HomeNewsBlogs › The 4th Industrial Revolution – Enabling the Smart Factory
22-08-17 - Jules Lejeune, FINAT

The 4th Industrial Revolution – Enabling the Smart Factory

In his book “The Fourth Industrial Revolution”, Founder and Executive Chairman Klaus Schwab of the World Economic Forum describes the technological mega forces behind the fundamental changes that will impact (if not already) the way we live, work, consume and produce (see also the video below).

The 4th industrial revolution, or Industry 4.0, is described as the current trend of automation and data exchange in manufacturing technologies.

But things like robotics, artificial intelligence (AI), the internet of things (IoT), cloud computing, 3D printing and nanotechnology not only enable what has been called a ‘smart factory’. As Professor Schwab argues, it is not only about connecting machines and systems via the internet. The simultaneous wave and merger of technology breakthroughs that will connect the physical, digital and biological domains has broader implications.

Deep shifts in technology

The book lists a series of ‘deep shifts’ that are likely go beyond the ‘tipping point’ and become (or are already becoming) reality in daily life within the next 5-10 years, such as:

  • Implantable technologies such as smart tattoos, smart dust, smart pills and other implantable smart functionalities.
  • Digital presence of individuals (the Facebook ‘population’ has now exceeded the populations of China or India, ‘twitter world’ is larger than the US or Europe).
  • Vision and wearables as the new interface, with smart glasses augmenting the reality as seen by your eyes, watches looking after your health and fitness; baby clothes as monitors.
  • Internet connectivity, smartphone computing power and data storage available as a commodity to over 90% of the world population. One Google search query nowadays equals the computing power used by the entire Apollo programme in the 1960s. The hard drive cost per Gigabyte dropped from US$ 1 mln in 1980 to US$ 0.10 in 2010.
  • Over 1 trillion Intelligent sensors connecting things like machine parts with the internet, for instance enabling smart maintenance of cars and machines (IoT).
  • Connected homes (remotely controlled appliances and devices are expected to exceed 50% of household internet traffic soon).
  • Smart cities connecting buildings, infrastructure, transport, utilities and networks via the internet.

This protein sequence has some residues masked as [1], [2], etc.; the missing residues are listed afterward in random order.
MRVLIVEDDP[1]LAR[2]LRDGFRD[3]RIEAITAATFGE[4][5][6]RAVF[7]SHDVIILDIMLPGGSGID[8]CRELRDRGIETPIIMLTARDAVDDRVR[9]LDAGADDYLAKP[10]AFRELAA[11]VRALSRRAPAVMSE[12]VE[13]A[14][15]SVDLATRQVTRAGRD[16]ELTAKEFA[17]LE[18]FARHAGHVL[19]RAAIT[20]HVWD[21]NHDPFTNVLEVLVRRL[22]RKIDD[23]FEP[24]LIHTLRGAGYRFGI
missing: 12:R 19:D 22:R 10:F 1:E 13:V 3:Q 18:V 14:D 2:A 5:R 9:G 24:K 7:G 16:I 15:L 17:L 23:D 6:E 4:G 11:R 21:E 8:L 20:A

• Big data being used by governments, manufacturing, services and agricultural businesses for decision making (the volume of available business data worldwide doubles every 1.2 years).
  • Driverless cars (or as, in the case of Dubai, drones) reaching 10% of all traffic on US roads.
  • Artificial intelligence, ‘deep learning’ software that adapts to data from previous mistakes being used in corporate decision making processes and replacing white collar jobs (for instance in corporate auditing).
  • Robotics replacing not only manufacturing but also service jobs.
  • Bitcoins and blockchains replacing at least 10% of regular currency and banking systems.
  • The sharing economy has introduced a new notion of ownership: Amazon doesn’t own a single store, Airbnb not a single hotel, Uber not a single car. Imagine what 4.0 means for the scalability of new business models!
  • 3D printing, also called additive manufacturing, the layer-by-layer printing of complex shapes from digitally shared files, will soon go beyond Gartner’s ‘hype cycle’ once the obstacles of speed, cost and size are taken. Next to the desktop market of rapid design and prototyping, customized tooling, personalized gifts etc., it is already (becoming) a significant industrial factor in automotive, aerospace and medical science, where 3D printed teeth, organs, braces and body tissues are already being transplanted.
  • Designing human genomes. There are still serious ethical and safety concerns about the sequencing and editing of genetic human properties need to be overcome, but the technology to do so is rapidly developing.
  • Neurotechnology. Rapid evolution of brain sciences are enabling what is called the neuro revolution: simulating, monitoring or even influencing brain activity, both in medical and non-medical applications (Elon Musk is setting up a company that links brains and computers).

An episode of Star Trek?